Please don’t think discrimination doesn’t exist just because you don’t see it

In many ways, getting older is about as appealing as extensive dental work without Novocaine. However, there is one aspect of approaching fifty that I’m grateful for, and that is the increased realization that my view of the world is largely limited to my own experiences. I see the world through my personal lenses, and the world reacts to me by what it sees: forty-something, middle class, educated, white, etc. How do I change the narrow way in which I view the world? It’s actually pretty simple, and yet so many people refuse to do it. Just listen to the people who face discrimination every single day and allow yourself a glimpse into their lives. Why is this so hard for people? Because when we aren’t the object of discrimination, it’s easy not to see it as a problem. The knee-jerk reaction is to either get defensive, or else just deny the existence of the issue entirely.

interracial-couple-800x430
Old Navy (Photo from Twitter)

This morning, The Today Show had a segment on a Tweet from Old Navy that featured a beautiful family. Apparently there are some outraged Twitter users who are refusing to go into Old Navy stores again because they chose to feature this couple. I was honestly surprised that this image would cause any kind of uproar. But it illustrates the point that I made above. My husband and I are from the same racial background. I’m sure if we weren’t, or if one of our young adult children decided to marry someone of a different race, we would all be acutely aware of the fact that people living among us in 2016 still react this strongly to the issue on interracial marriage. Even though it still saddens me (because I just can’t understand how this family is hurting anyone in any way), at least seeing this blurb on TV educates me to what interracial families deal with.

Our son has Asperger’s, which causes him to feel set apart from society in many ways. Imagine him at the age of twelve (as if middle school isn’t hard enough) being told by his church pastor that he couldn’t participate in the confirmation class being offered because she thought, “he wasn’t ready.” There was another middle school aged child in the class, but he wasn’t allowed. We pleaded with the church pastor on two separate occasions to allow him to be a part of the class, explaining how excluded he felt. But this woman, with all of her lofty ideals about inclusion, didn’t see any problem. To her it was evidently completely acceptable to exclude him. As a parent, this was heartbreaking and we no longer attend this church. But until the world makes an effort to understand what it is like not to process sensory information normally, to be unable to determine a person’s meaning from a facial expression or their body language, this type of discrimination will keep going on.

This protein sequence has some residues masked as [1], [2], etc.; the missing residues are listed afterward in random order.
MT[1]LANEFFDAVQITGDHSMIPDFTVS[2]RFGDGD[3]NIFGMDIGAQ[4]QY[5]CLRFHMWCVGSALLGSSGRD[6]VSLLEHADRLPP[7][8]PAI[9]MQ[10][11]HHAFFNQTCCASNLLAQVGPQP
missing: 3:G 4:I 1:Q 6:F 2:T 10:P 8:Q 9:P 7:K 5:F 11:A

Also within the past week, I read a blog by a mom whose son is in a wheelchair. It was heartbreaking to think of her little boy stuck in his chair watching the other kids run and play. Even though I’m a pediatric nurse and I’ve taken care of children in wheelchairs, I had never put myself in the position of one of these precious children or their parents. I found a blog with images of a playground in Australia that has the great swing featured in the image below. My favorite part was a sign mounted at the entrance that said, “Access for All.” Whether we have a child in our lives with this need or not, we should all be aware of the problem and support these types of play areas. One amazing little girl I’ve taken care of in the past was excluded from almost every preschool in the area because her “disability” made her a liability. Until she is old enough to enter the public school system, her parents are at the mercy of private programs and how far they will stretch themselves to give her a place to participate in a school environment.

IMG_4399_zps0d786d0b
Sir James Mitchell Park in Perth, Australia

I’ll apologize in advance if this blog sounded preachy. It isn’t meant to be. But, I’d love to see everyone make a conscious effort to view life through the lens of others who are different than us. We’ve all heard that expression about walking a mile in someone else’s moccasins. It’s taken from a poem by Mary T. Lathrap. I’ll end this post with her words in the opening lines.

Pray, don’t find fault with the man that limps,
Or stumbles along the road.
Unless you have worn the moccasins he wears,
Or stumbled beneath the same load.
Advertisements

One thought on “Please don’t think discrimination doesn’t exist just because you don’t see it

Leave a Reply

Fill in your details below or click an icon to log in:

WordPress.com Logo

You are commenting using your WordPress.com account. Log Out / Change )

Twitter picture

You are commenting using your Twitter account. Log Out / Change )

Facebook photo

You are commenting using your Facebook account. Log Out / Change )

Google+ photo

You are commenting using your Google+ account. Log Out / Change )

Connecting to %s